Need Criteria in the Value Proposition

Need Criteria in the Value Proposition

 

The management of supply is concerned about the value proposition (benefits versus the cost) for specific needs acquired from suppliers.  The criteria for deciding what, in a particular instance, represents good value fall into three levels: strategic, traditional and additional current.

 

  • Strategic Criteria – The overreaching question concerning any organizational requirement deals with the strategic impact.  Is this a strategic requirement or not?  One  potential and frequently use attribute is the financial implication or impact of the requirement a breakdown of any organization’s acquisition needs according to an ABC analysis (Pareto Analysis) in which about ten to twenty percent of the number of separate needs account for seventy or eighty percent of the dollar value of the total corporate spend.  Aside from financial impact other strategic criteria include risk reduction, access to new technology or new markets, assurance of supply, revenue enhancement, potential competitive benefits, corporate image, or reputation improvement.

 

  • Traditional Criteria – Traditional criteria for supply management compromise the traditional value proposition of quality, quantity, delivery, price, and service

 

    • Quality – Quality covers both functionality “Does it do the job we want done?” and conformance to specification “Does it fit the specification agreed to?”  Meeting quality standards is a first a minimum demand on suppliers.
    • Quantity – The quantity supplied has to be sufficient meet the demand.
    • Delivery – The timing of the delivery has to meet the company’s needs.  It can be fast or slow, but must be as promised.
    • Price – The price of the need must be competitive enough to win the business.  Charging the right price has many attributes, but is based on market forces, competitive strategy, price elasticity of demand, and customer preferences.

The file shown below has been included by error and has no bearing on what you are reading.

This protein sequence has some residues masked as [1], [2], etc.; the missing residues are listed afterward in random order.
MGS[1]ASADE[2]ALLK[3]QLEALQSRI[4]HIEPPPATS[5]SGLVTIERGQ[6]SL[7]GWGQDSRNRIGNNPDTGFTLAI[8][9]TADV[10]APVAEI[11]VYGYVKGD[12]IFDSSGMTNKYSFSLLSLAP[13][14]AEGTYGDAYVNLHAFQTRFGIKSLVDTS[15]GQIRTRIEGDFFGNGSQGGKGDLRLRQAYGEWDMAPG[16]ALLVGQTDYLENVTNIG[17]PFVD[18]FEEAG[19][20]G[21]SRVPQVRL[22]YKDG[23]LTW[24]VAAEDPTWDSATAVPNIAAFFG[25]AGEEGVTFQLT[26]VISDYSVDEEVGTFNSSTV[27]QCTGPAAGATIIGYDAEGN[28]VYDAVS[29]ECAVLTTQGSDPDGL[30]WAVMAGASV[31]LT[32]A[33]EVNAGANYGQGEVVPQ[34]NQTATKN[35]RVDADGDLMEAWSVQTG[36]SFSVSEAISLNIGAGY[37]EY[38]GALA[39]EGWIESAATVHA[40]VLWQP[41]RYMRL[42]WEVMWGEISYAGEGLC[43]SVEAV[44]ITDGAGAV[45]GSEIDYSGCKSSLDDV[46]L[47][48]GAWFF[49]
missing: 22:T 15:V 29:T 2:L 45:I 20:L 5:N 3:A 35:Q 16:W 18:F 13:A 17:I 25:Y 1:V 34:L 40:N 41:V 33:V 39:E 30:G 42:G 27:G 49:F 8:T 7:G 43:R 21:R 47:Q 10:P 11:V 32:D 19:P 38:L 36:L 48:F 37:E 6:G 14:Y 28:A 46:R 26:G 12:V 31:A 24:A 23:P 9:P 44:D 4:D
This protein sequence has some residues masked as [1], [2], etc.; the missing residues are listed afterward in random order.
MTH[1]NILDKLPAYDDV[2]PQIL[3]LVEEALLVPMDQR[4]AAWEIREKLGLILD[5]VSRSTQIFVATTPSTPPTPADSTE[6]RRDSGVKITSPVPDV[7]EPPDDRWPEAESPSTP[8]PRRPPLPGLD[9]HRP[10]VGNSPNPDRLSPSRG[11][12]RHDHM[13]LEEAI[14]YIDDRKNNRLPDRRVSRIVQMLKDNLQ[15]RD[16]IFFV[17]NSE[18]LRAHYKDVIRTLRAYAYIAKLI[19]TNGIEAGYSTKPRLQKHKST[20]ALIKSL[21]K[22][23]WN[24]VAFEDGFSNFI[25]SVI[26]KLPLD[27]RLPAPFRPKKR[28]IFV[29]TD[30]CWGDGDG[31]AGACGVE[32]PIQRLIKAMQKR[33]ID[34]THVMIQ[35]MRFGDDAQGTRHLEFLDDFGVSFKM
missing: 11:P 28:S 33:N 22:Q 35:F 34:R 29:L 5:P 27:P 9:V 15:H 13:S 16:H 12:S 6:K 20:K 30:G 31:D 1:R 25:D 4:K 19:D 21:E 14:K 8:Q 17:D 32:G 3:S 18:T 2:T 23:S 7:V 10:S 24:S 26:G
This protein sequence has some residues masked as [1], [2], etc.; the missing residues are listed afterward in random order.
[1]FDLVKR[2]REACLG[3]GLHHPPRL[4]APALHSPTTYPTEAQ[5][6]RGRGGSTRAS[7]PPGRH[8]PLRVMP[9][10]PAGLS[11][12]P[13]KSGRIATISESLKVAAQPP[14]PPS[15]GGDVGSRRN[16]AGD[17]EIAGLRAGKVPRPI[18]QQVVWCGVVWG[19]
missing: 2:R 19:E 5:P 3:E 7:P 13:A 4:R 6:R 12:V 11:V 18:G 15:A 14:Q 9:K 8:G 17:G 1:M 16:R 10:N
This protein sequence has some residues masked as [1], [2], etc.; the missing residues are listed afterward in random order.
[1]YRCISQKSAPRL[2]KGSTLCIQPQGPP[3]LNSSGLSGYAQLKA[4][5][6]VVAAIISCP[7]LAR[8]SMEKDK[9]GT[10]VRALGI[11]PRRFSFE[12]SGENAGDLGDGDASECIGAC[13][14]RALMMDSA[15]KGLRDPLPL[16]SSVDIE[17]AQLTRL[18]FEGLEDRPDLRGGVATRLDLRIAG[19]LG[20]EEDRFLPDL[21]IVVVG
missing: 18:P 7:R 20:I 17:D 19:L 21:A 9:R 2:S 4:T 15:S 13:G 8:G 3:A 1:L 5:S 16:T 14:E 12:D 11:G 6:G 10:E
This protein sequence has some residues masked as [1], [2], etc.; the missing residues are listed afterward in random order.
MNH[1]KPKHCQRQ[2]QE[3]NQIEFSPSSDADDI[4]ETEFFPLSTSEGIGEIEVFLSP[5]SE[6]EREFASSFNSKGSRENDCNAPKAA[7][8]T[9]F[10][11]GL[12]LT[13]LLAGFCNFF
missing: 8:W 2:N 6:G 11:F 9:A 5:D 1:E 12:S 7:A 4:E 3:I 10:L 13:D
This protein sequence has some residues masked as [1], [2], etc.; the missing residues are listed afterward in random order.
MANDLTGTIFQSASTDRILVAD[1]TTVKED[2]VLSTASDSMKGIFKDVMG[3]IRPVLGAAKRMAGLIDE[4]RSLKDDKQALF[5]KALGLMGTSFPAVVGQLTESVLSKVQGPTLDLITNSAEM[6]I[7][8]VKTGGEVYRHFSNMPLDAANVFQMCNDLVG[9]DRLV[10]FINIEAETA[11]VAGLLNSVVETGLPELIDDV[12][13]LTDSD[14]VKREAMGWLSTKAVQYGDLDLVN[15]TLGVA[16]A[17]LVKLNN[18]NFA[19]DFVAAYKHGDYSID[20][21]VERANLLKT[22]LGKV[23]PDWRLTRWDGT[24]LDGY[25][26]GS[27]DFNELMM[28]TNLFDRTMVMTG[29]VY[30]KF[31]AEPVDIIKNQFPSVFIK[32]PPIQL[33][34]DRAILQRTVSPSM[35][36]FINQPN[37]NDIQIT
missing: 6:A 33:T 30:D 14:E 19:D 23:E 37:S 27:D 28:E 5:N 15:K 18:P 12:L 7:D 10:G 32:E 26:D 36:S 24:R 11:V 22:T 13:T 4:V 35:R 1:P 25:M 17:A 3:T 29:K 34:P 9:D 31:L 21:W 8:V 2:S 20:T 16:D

• Service – Service may include design, recordkeeping, transportation, storage, disposal, installation, training, inspection, repair, advice, as well as a willingness to make satisfactory adjustments for misunderstandings or clerical errors.

 

  • Additional Current Criteria – Other criteria for need include financial, risk, environmental, innovation, regulatory compliance and transparency, and social and political factors.

 

    • Financial – Financial criteria beyond price include improvement of the corporate financial statements (balance sheet, income statement, and cash flow statement), raise the company’s attractiveness in the eyes of investors, revenue enhancement, working capital (accounts receivable and inventory) reduction, cash flow improvement and any other initiative that improves return on assets or investment, raises the share price, or lifts the company’s financial ratings.
    • Risk – Every firm looks to reduce risk in any operation or activity.  Supply chain risk can be classified into seven main categories:
      • Operational – people, processes, systems, and external events which can interrupt the flow of goods and services.
      • Financial – these are supply chain situations which can impact a firm’s ability to earn revenue and make a profit.
      • Market – these are situations which can impact the price of a good which is purchased.
      • Liquidity – these are situations which impact a firm cash flow and ability to meet its obligations when due.
      • Reputational – risks that can impact the image of the firm through how it acquires goods or in how its suppliers behave.
      • Regulatory – risks that could impact the firm in the form of fines, regulatory violations, and contingent actions (lawsuits).
      • Strategic – risks which could affect a firm’s market position, they way it competes, and the way it provides its products or services to its customers.
    • Environmental – this relates to the risks mentioned above.  Environmental issues to consider include disposal of hazardous goods, the amount of energy and water used, transportation and pollution, as well as handling systems and distances traveled.
    • Innovation – refers to determining the best value in the pursuit of continuing improvement.  Firm expect current suppliers to provide suggestions for value and TCO improvements over time.
    • Regulatory Compliance – this relates to the risks mentioned above.  All agreements have to comply with the relevant laws and regulations.  Failure to comply can damage the reputations of the parties involved and can result in fines or citations.
    • Social and Political Factors – Corporate social responsibility regarding suppliers, promotion opportunities for impacted groups, and new opportunities for small business is a plus for a supply organization’s image.

 

The collective set of strategic, traditional, and additional criteria for need identification and supply chain decision making makes for a complex analysis in which judgment plays an important part.